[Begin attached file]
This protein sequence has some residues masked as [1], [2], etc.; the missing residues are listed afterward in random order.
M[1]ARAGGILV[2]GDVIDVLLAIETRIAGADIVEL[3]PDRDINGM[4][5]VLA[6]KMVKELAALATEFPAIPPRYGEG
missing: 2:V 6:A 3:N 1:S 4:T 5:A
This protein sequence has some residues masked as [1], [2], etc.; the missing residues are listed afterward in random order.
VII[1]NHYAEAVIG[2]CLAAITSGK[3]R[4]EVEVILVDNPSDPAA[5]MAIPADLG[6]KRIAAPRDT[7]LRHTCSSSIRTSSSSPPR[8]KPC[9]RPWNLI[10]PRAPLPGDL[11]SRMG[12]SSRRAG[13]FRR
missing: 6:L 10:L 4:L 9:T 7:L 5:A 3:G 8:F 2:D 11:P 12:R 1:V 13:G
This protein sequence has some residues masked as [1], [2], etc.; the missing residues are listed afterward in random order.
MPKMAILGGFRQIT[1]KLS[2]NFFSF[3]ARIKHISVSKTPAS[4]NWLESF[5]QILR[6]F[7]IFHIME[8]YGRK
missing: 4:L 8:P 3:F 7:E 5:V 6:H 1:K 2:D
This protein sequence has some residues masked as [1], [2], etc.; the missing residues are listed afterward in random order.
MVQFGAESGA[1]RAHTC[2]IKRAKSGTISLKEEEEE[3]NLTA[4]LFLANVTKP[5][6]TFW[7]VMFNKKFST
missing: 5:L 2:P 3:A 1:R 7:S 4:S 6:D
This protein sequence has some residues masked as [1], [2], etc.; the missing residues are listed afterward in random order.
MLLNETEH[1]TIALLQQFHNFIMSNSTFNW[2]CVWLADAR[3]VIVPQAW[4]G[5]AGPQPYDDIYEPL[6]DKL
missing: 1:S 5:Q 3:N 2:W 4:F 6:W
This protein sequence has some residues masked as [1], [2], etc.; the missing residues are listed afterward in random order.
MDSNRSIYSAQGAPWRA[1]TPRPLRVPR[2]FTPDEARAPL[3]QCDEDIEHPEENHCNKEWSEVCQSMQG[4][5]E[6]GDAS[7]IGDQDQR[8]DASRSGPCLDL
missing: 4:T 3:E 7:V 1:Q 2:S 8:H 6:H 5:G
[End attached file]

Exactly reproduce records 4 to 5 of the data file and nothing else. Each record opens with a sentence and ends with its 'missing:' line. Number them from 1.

This protein sequence has some residues masked as [1], [2], etc.; the missing residues are listed afterward in random order.
MVQFGAESGA[1]RAHTC[2]IKRAKSGTISLKEEEEE[3]NLTA[4]LFLANVTKP[5][6]TFW[7]VMFNKKFST
missing: 5:L 2:P 3:A 1:R 7:S 4:S 6:D
This protein sequence has some residues masked as [1], [2], etc.; the missing residues are listed afterward in random order.
MLLNETEH[1]TIALLQQFHNFIMSNSTFNW[2]CVWLADAR[3]VIVPQAW[4]G[5]AGPQPYDDIYEPL[6]DKL
missing: 1:S 5:Q 3:N 2:W 4:F 6:W